Recent discourses on cyberculture have changed the patterns of women’s everyday lives and their politics of identity. The various debates on women’s relationship to cyberspace provide new modes of conceiving subjectivity as well as new notions of women’s shared experiences. This paper examines the recent debates regarding women’s relationship to cyberspace, focusing on women’s body and reconstruction of identity.

Though cyberspace is helpful for understanding new directions of feminism in the age of cyberculture, the logic of identity through the binary structures of mind/body and real/virtual should be examined in terms of the changing views on cyberspace. Through transgressed boundaries and potent fusions, cyberspace can offer us a new way of envisaging the relation of technology to women. In particular, Deleuze and Guattari’s concepts of assemblage and multiplicity are helpful for reconfiguring women’s identities in an increasingly dominant cyberculture age. It provides the possibility that new connections of technologies and bodies might generate a field within which women’s identity might be newly constructed. It also shows that the alliance between feminism and technology can help women find new ways of constructing identities, which leads to establish the proper social, cultural, and political positions of women in the cyber age.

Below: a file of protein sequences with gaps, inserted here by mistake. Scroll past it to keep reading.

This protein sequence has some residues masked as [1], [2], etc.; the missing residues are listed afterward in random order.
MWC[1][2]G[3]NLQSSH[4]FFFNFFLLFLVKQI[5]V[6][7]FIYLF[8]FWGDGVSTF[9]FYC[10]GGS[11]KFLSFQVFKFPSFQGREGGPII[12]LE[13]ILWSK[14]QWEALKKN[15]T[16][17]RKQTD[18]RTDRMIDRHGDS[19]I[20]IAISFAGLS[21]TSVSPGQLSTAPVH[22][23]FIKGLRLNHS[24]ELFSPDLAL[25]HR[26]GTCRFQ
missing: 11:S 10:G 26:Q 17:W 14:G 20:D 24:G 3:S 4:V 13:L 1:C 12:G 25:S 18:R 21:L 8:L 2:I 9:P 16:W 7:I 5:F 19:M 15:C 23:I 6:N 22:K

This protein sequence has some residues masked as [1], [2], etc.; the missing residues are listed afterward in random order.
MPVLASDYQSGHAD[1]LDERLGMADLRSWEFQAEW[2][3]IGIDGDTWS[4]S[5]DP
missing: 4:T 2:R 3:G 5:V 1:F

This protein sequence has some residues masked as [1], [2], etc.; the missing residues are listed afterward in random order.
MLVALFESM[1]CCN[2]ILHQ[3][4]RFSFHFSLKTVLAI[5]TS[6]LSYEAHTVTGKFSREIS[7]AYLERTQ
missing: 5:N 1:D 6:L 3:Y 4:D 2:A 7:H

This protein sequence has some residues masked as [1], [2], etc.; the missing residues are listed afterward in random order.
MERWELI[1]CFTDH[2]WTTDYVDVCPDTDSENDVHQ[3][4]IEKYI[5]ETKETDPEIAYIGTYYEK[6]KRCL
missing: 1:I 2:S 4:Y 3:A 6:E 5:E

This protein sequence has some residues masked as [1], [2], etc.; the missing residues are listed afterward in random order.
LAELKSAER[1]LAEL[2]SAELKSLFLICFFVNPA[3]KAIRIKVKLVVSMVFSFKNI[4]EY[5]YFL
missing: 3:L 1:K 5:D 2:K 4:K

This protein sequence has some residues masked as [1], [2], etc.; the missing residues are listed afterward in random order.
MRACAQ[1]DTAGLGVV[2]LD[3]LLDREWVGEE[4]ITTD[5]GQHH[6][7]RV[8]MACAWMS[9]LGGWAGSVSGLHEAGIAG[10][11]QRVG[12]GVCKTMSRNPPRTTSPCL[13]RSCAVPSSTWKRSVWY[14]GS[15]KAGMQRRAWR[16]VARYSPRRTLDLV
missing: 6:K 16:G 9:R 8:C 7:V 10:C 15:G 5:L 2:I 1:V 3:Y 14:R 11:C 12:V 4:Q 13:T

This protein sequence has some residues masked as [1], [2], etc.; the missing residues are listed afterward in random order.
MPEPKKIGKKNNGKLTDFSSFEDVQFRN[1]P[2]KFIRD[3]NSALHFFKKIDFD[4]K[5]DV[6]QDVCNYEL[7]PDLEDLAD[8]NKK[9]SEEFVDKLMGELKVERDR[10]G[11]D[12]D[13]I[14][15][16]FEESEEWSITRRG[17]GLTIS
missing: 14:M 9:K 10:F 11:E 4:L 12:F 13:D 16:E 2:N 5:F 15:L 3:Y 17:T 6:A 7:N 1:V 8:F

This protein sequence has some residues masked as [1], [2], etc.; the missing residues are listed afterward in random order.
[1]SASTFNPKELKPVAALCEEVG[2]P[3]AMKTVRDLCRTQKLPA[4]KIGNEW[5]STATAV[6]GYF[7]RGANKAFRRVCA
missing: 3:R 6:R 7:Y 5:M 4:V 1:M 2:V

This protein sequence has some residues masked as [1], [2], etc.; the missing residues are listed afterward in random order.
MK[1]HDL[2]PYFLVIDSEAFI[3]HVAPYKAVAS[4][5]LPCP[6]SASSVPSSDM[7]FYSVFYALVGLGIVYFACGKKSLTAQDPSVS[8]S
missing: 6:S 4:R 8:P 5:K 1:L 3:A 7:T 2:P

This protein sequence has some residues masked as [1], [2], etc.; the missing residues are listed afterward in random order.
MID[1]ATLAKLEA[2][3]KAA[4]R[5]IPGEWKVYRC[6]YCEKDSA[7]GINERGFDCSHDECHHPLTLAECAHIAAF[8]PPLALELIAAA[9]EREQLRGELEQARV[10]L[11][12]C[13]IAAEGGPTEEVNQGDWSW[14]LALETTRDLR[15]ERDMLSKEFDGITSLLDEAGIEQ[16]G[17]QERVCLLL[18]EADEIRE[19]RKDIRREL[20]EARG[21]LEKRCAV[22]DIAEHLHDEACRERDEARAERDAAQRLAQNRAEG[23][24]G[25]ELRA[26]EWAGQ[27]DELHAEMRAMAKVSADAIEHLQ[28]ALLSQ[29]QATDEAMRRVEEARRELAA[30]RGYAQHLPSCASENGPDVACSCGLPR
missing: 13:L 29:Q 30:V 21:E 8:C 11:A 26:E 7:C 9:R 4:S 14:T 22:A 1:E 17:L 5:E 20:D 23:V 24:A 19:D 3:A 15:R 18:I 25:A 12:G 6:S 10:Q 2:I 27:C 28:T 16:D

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pp. 125-149
Launched on MUSE
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